The Girl Who Played With Fire by Stieg Larsson


The Girl Who Played With Fire by Stieg Larsson

Quercus (Paperback), 2009

251 Pages

Author’s Website 

This book is part of my Popsugar Reading Challenge 2015. The category for this book is ‘a trilogy’.



Millennium publisher Mikael Blomkvist has made his reputation exposing corrupt establishment figures. So when a young journalist approaches him with an investigation into sex trafficking, Blomkvist cannot resist waging war on the powerful figures who control this lucrative industry.


When a young couple are found dead in their Stockholm apartment, it’s a straightforward job for Inspector Bublanski and his team. The killer left the weapon at the scene – and the fingerprints on the gun point to only one direction.


Ex-security analyst Lisbeth Salander is wanted for murder. Her history of unpredictable and vengeful behavior makes her an official danger to society – but no-one can find her. The only way Salander can be reached is by computer. But she can break into almost any network she chooses…


She lay on her back fastened by leather straps to a narrow bed with a steel frame. The harness was tight across her rib cage. Her hands were manacled to the sides of the bed.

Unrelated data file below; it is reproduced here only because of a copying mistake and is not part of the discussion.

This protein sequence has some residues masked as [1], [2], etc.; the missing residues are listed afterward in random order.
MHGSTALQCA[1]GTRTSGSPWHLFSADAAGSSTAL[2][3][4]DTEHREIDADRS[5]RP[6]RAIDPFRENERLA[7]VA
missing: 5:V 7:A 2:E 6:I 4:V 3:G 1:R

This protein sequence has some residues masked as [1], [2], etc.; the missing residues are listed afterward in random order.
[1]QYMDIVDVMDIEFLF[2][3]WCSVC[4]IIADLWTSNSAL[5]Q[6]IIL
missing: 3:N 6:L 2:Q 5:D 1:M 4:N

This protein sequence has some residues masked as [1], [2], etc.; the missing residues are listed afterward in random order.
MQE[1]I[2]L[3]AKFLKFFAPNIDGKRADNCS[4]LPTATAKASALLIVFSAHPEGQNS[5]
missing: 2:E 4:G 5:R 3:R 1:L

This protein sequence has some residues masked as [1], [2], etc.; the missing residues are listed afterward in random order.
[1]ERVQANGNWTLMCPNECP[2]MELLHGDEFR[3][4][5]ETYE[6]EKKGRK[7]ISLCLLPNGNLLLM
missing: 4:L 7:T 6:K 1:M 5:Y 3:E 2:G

I loved The Girl Who Played With Fire. Larsson’s second Millennium novel is even better than The Girl With The Dragon Tattoo. Lisbeth continues to be one of my favourite fictional characters ever and one of the best I’ve read in recent years. The Girl Who Played With Fire is full of twists and turns and packed with suspense, intrigue and excitement. The plot of this novel is even better than The Girl With The Dragon Tattoo. Lisbeth’s character is developed a lot more and we finally get a glimpse beneath her hard-shell. A lot of the questions about her created in The Girl With The Dragon Tattoo are finally answered and the results are not what I expected at all. I love it when writers make characters so real you want to reach out and touch them. Larsson does that every time in this novel. This novel ends in a bit of a cliff-hanger. I’ve started reading The Girl Who Kicked The Hornet’s Nest and can’t wait to see how the trilogy concludes. It’s a pity Larsson died before the Millennium trilogy was published because he could have been one of the best crime writers to emerge in recent years.



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